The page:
Pakistan

Military:  PAKISTAN

Military branches:

Pakistan Army (includes National Guard), Pakistan Navy (includes Marines and Maritime Security Agency), Pakistan Air Force (Pakistan Fiza'ya) (2013)

Military service age and obligation:

16-23 years of age for voluntary military service; soldiers cannot be deployed for combat until age 18; the Pakistani Air Force and Pakistani Navy have inducted their first female pilots and sailors; the Pakistan Air Force recruits aviation technicians at age 15; service obligation (Navy) 10-18 years; retirement required after 18-30 years service or age 40-52 (2012)

Manpower available for military service:

males age 16-49: 48,453,305

females age 16-49: 44,898,096 (2010 est.)

Manpower fit for military service:

males age 16-49: 37,945,440

females age 16-49: 37,381,549 (2010 est.)

Manpower reaching militarily significant age annually:

male: 2,237,723

female: 2,104,906 (2010 est.)

Military expenditures:

country comparison to the world: 38

Transnational Issues:  PAKISTAN

Disputes - international:

various talks and confidence-building measures cautiously have begun to defuse tensions over Kashmir, particularly since the October 2005 earthquake in the region; Kashmir nevertheless remains the site of the world's largest and most militarized territorial dispute with portions under the de facto administration of China (Aksai Chin), India (Jammu and Kashmir), and Pakistan (Azad Kashmir and Northern Areas); UN Military Observer Group in India and Pakistan has maintained a small group of peacekeepers since 1949; India does not recognize Pakistan's ceding historic Kashmir lands to China in 1964; India and Pakistan have maintained their 2004 cease-fire in Kashmir and initiated discussions on defusing the armed standoff in the Siachen glacier region; Pakistan protests India's fencing the highly militarized Line of Control and construction of the Baglihar Dam on the Chenab River in Jammu and Kashmir, which is part of the larger dispute on water sharing of the Indus River and its tributaries; to defuse tensions and prepare for discussions on a maritime boundary, India and Pakistan seek technical resolution of the disputed boundary in Sir Creek estuary at the mouth of the Rann of Kutch in the Arabian Sea; Pakistani maps continue to show the Junagadh claim in India's Gujarat State; by 2005, Pakistan, with UN assistance, repatriated 2.3 million Afghan refugees leaving slightly more than a million, many of whom remain at their own choosing; Pakistan has sent troops across and built fences along some remote tribal areas of its treaty-defined Durand Line border with Afghanistan, which serve as bases for foreign terrorists and other illegal activities; Afghan, Coalition, and Pakistan military meet periodically to clarify the alignment of the boundary on the ground and on maps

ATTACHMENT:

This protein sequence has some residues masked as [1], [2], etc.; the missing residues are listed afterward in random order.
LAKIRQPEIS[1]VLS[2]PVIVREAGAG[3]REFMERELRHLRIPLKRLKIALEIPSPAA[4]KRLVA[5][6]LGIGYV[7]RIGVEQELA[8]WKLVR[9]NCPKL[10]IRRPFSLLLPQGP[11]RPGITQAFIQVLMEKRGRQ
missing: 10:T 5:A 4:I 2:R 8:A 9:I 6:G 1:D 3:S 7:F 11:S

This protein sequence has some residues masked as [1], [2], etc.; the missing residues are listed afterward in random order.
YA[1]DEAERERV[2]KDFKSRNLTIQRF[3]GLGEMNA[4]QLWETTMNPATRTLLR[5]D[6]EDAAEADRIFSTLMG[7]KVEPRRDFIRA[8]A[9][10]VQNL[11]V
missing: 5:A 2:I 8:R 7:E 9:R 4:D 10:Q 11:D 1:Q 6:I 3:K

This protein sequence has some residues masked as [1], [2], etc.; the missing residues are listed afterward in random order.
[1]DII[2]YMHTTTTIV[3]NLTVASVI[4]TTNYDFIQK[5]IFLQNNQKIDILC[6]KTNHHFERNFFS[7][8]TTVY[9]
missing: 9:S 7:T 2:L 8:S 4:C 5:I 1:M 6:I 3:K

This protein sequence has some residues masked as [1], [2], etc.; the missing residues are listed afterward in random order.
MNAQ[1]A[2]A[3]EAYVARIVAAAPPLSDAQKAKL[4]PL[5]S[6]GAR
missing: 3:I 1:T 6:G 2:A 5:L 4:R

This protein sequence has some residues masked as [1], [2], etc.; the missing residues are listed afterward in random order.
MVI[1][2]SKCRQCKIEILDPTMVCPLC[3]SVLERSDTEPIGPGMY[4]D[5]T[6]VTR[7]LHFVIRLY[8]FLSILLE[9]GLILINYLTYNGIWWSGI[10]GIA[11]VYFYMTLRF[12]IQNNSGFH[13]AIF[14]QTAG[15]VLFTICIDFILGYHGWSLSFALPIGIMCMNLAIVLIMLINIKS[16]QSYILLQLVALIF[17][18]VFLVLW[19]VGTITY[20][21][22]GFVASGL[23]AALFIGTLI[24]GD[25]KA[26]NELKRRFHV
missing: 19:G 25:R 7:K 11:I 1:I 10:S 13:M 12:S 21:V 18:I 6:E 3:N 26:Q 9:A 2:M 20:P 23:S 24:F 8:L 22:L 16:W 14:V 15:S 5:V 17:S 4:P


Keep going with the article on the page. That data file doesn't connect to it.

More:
Refugees and internally displaced persons:

refugees (country of origin): 2.9 million (1.9 million registered, 1 million undocumented ) (Afghanistan) (2013)

IDPs: 758,000 (primarily includes IDPs who remain displaced by conflict in the Federally Administered Tribal Areas (FATA) and Khyber-Paktunkwa Province that peaked in 2009) (2013)

Illicit drugs:

significant transit area for Afghan drugs, including heroin, opium, morphine, and hashish, bound for Iran, Western markets, the Gulf States, Africa, and Asia; financial crimes related to drug trafficking, terrorism, corruption, and smuggling remain problems; opium poppy cultivation estimated to be 2,300 hectares in 2007 with 600 of those hectares eradicated; federal and provincial authorities continue to conduct anti-poppy campaigns that utilizes forced eradication, fines, and arrests

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